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Saturday, March 2, 2024
March 2, 2024

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Paw & order: Dogs and even one cat on ‘paw-trol’ with Clark County Sheriff’s Office’s volunteer corps

By , Columbian staff reporter
5 Photos
Darlene Schwieter walks her dog Scout, a 14-year-old bichon poodle, in her neighborhood in Ridgefield. Schwieter is one of nearly 100 people who have signed their pets up for the Clark County Sheriff&rsquo;s Office&rsquo;s Paws on Patrol program.
Darlene Schwieter walks her dog Scout, a 14-year-old bichon poodle, in her neighborhood in Ridgefield. Schwieter is one of nearly 100 people who have signed their pets up for the Clark County Sheriff’s Office’s Paws on Patrol program. (Photos by Taylor Balkom/The Columbian) Photo Gallery

The Clark County Sheriff’s Office’s newest volunteers look a little different from those who usually don the badge. To start, they have four legs, furry coats and a keen sense of hearing.

The volunteers are members of the Paws on Patrol program. They are pets and their owners who undergo training to watch for and report suspicious activity in their neighborhoods while enjoying their regular walks.

It’s a program that sheriff’s office officials say encourages people to get to know their neighbors and helps deputies learn of problems they’re not otherwise aware of.

Launched Aug. 1, the sheriff’s office program joins a similar one at the Vancouver Police Department. The sheriff’s office will oversee volunteers who wish to participate anywhere in Clark County, outside of Vancouver city limits. Outreach coordinator Kasey Frazier said the program will even accept volunteers from other cities in the county, so anyone can participate.

“Who knows best what’s normal, what’s not normal, where they walk every day?” Frazier said. “It’s also to help people to be more aware of their own personal safety, because a lot of people are preoccupied with their phones and music, and they don’t hear or see what’s going on around them.”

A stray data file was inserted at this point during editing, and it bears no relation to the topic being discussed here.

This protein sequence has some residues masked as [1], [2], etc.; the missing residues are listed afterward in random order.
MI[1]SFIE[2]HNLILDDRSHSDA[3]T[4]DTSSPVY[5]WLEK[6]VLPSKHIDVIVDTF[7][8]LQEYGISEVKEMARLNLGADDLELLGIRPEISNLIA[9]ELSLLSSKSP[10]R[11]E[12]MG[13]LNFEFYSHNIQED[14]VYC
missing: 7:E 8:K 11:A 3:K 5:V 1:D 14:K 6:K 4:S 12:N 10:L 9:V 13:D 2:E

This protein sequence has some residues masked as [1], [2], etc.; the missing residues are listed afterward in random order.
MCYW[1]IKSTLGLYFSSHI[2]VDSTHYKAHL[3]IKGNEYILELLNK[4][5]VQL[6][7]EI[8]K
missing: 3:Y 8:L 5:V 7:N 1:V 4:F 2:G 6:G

Darlene Schwieter and her 14-year-old bichon poodle, Scout, take three walks a day. She has lived in her neighborhood since 2004 and has watched it grow and change over the decades.

Schwieter knows everyone along their walking route and what cars they drive, and the neighbors know her. She’s affectionately known as “Grandma Lollipop” to the neighborhood kids because of her always-available sweets.

“The more eyes you have — if people are seeing you walking, if they’re up to something, chances are they’re going to either think about it or be a little sneakier,” Schwieter said. “I just think it’s a great way to interact with the sheriff and for people to see the sheriff other than as being an enforcer.”

Jesse Peterson and his 10-year-old yellow Labrador, Charley, also keep their eyes peeled while strolling their northeast Vancouver neighborhood. Charley’s heightened sight, hearing and smell mean she notices things before Peterson does.

“She’s a sweetheart with a big bark,” Peterson said about his Lab. “And she’ll definitely let me know if there’s something shady going on.”

Peterson and Charley do their patrols on their nightly walks.

“This just seemed like an easy way for me to get involved with my new community. You know, we’re out anyway,” Peterson said. “It’s just, for me, a good way to say, ‘Hey, is there anything not right tonight?’”

To join, volunteers fill out an online form before watching training videos about how to report any crimes and receiving resources for other issues that might not be criminal in nature.

Cats welcome, too

Plus, a pet isn’t even required. About 100 people have signed up so far — including one person with a cat — but Frazier said she has 500 collar tags to give out to volunteers.

“I liked the training, because I didn’t know there was different numbers that you can call to report different things,” Peterson said, citing the online reporting tool as an example. “I’ve never heard anything like that, or even used that. There’s a number of different ways, and probably more appropriate ways, (to report things) than calling 911.”

Frazier said she’s noticed, whether it’s through her role with the sheriff’s office or when she’s perusing social media, that people seem to be more vocal with their concerns over rising crime in the area. The program can be a good way, she said, for people to feel like they’re making a difference toward ensuring the safety of their neighborhoods.

The program is also another way to create positive relationships between community members and the sheriff’s office, she said.

“I want people to feel like they’re part of something,” Frazier said. “There’s nothing better than having a strong relationship with your community and law enforcement.”

To sign up, people can visit clark.wa.gov/sheriff/paws-on-patrol.